But dogs?  As Myles points out: "Novice handlers, not realising that tooth-marks on the cover of a book are not accepted as evidence that its owner has read it, have been known to train terriers..."

What do YOU think?

Do you only really love a book that is still unsullied by human hand/eye/other parts of the anatomy?  Do you want to know others have enjoyed it or is a desirable slim volume dead to you once its spine has been bent, it's corners fondled, and there is herbage growing out of it? 

Related posts: Don't touch the sticky books.

* Names have been changed, but this friend was once described by another as 'like Bambi on ice' which immediately became one of my favourite similes.


  1. I don't mind a book that looks used as long as it isn't grimy.

    But this reminds me of a book I took back to the library. My dog had indeed chewed on the cover so I went in to buy the book. The librarian, a fairly young girl took my money and then proceeded to tug the book away from me.

    I said, "Hey, wait a minute. I paid for the book."

    She looked at me like I was insane. "It belongs to the library,' says she.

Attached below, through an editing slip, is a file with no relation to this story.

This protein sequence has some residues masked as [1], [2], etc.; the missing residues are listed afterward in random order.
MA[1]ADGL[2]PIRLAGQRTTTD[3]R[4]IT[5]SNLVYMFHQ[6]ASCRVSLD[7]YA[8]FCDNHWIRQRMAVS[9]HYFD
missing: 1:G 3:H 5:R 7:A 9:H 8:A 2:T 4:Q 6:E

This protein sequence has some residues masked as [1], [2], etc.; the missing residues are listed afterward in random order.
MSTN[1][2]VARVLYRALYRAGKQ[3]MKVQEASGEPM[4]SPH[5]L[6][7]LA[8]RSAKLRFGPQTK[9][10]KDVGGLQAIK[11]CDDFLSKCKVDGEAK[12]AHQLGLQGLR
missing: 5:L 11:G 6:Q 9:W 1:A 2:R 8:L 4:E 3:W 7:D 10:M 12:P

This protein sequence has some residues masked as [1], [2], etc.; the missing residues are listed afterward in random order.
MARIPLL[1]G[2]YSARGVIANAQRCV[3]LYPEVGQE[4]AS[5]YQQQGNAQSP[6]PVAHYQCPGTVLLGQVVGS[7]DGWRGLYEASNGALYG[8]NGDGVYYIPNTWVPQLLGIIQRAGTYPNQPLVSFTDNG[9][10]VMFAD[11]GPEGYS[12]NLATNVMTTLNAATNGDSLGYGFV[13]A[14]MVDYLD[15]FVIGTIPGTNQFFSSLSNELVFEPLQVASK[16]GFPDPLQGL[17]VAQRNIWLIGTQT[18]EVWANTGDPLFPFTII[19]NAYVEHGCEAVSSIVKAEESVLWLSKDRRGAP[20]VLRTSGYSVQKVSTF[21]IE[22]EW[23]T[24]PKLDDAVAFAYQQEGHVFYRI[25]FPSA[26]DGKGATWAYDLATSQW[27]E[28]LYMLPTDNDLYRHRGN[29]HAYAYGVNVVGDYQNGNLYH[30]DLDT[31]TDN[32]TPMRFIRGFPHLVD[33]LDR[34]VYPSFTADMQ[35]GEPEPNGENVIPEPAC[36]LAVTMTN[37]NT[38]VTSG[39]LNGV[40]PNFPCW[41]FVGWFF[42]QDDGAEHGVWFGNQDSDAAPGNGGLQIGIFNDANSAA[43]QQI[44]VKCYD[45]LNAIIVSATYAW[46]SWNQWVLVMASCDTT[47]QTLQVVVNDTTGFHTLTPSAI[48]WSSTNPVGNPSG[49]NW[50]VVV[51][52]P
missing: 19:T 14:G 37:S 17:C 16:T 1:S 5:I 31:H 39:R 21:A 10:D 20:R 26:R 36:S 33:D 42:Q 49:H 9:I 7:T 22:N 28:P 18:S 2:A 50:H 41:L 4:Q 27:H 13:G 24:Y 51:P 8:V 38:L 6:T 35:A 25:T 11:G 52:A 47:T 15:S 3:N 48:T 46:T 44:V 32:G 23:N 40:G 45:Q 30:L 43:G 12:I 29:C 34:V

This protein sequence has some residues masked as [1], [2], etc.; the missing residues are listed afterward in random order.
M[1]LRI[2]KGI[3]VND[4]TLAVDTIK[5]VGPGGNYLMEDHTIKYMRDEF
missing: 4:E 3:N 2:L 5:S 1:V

Meanwhile the head librarian strolls by and asks what the problem is. The young girl tells her and the older woman rolls her eyes. "Give the lady her book. She paid for it."

    Which leads me to wonder...was the girl going to put it back on the shelves?

    PS I still have that book. :)

  2. Dash. I wrote a long comment. Pushed 'post comment'. Screen moved on, so I clicked to return to my blog - just as I saw the screen moving on to wv. I do dislike these two stage comment columns.

  3. During my days in libraryland we used to apply the bedworthy test to the stock. If staff wouldn't take a book to bed because of its condition then why would we expect users to do same?

    Years ago we had a lady who was queen of the repairs. She sat in a dark corner, high on book-cleaning fluid and doing wonderful things with a knitting needle and a jar of Copydex.

  4. I've been selling some of my old non-fiction book collection on Amazon, and the ones which are annotated go first. Mind you, I guess someone might be hoping for a tip or two. (They'll be disappointed.)

  5. Sorry. Just come back and realise my earlier comment looks a bit petulant. My excuse is I'm in some pain (kidney stones) and was a bit annoyed that I had wiped my very long and erudite comment. Well, long.